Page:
About Navan Racecourse
Navan Racecourse has hosted race meetings since 1920 and is a dual-purpose track with a strong National Hunt annual programme. Many Grade 2 contests are held at this venue including the well-attended Boyne Hurdle, Navan Novice Hurdle, Monksfield Novice Hurdle, Fortria Chase and Lismullen Hurdle. This course is generally reckoned to be one of the fairer tests in National Hunt racing across the country and the venue has played host to many future and past Grade 1 winners over the years.
The feature race on the Flat calendar is the Group 3 Vintage Crop Stakes which takes place in May, this feature developing into one of the key trials for the Ascot Gold Cup with previous winners including Forgotten Rules, Leading Light, Fame And Glory (twice) and Yeats (twice).
Location of Navan Racecourse
The town of Navan is situated less than 50km north-west of Dublin and the two centres are connected by a regular bus service. No trains connect Navan with the Irish capital however and arguably the best way to travel to Navan is by car along the M3, the journey generally taking less than one hour. The racecourse is located less than 4km from Navan town centre and taxis will set you back around €10 for a single fare.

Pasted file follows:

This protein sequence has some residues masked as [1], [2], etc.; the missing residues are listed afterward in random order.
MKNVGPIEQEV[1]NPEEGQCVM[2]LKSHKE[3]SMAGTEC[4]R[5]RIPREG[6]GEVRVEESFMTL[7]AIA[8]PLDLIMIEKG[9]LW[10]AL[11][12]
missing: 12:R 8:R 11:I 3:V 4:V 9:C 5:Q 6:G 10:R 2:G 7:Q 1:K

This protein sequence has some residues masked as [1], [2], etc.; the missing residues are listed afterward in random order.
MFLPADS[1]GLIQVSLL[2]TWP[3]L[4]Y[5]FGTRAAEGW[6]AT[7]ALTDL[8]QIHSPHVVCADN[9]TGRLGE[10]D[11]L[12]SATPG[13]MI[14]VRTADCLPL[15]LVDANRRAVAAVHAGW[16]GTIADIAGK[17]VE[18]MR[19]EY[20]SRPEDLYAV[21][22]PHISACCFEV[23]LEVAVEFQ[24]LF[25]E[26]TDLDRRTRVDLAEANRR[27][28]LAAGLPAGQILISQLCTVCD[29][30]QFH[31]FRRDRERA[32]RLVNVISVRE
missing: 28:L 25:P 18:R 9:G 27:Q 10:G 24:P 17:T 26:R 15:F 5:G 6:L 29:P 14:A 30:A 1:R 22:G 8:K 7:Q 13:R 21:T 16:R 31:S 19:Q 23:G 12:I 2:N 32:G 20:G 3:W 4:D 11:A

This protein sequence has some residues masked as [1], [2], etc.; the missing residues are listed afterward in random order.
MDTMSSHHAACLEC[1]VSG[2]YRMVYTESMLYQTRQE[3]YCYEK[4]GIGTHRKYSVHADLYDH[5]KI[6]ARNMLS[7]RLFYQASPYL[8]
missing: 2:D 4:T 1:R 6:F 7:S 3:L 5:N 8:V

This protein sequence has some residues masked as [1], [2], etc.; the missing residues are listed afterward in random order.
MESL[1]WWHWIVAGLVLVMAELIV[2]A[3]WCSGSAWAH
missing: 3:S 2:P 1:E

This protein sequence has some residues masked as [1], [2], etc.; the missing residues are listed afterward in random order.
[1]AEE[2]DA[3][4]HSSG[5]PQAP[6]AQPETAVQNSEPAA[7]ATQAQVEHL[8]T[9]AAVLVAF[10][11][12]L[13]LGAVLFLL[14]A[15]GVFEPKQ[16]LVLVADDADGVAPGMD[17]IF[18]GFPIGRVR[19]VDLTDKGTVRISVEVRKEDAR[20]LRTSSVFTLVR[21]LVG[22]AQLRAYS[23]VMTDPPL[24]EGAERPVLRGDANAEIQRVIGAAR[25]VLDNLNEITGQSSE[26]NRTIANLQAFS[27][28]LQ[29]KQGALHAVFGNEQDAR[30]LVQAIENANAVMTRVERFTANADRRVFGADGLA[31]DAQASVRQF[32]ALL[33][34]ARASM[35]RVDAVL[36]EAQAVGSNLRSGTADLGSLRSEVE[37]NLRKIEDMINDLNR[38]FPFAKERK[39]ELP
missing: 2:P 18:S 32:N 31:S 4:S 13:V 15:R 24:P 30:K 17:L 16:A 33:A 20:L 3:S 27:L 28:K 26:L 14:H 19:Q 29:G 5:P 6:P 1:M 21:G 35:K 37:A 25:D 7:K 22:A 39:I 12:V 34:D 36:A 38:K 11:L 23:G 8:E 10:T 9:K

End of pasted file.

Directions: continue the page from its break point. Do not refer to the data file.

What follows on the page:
The dual-purpose track is left-handed, rectangular in shape with a length of one and a half miles. On the whole, it is galloping in character and has a stiff uphill gradient on the finishing straight of approximately three and a half furlongs. On soft and heavy ground, conditions can be extremely testing and an ability to stay the trip is essential. The chase course is on the outside of the hurdles and possesses nine fences on each circuit, three of these coming on the home straight with a one furlong run-in. The fourth-last fence from home immediately precedes a turn.
Navan Racecourse Betting Guide
This is on the whole a fair track with a stiff uphill finish that can expose a runner with questionable stamina. Runners can win from any position on the Flat round track or sprint track with a draw not being a major factor. During the winter months, things can get extremely heavy although generally there are very few hard-luck stories here.
Trainers & Jockeys
Over the past three years, Gordon Elliott has been king of the trainers with most wins in chase (9 from 91), hurdle (29 from 166) and National Hunt Flat (13 from 32) although in the first two his strike rate trails Willie Mullins. A P O’Brien has topped the polls in Flat with 25 wins from 110 runners. Top jockey during the period has been Robbie Power in chase (6 from 17 rides), Davy Russell in hurdle (15 from 56 rides), C T Keane in National Hunt Flat (21 from 118 rides) and Ms L O’Neill on Flat (9 from 21 rides).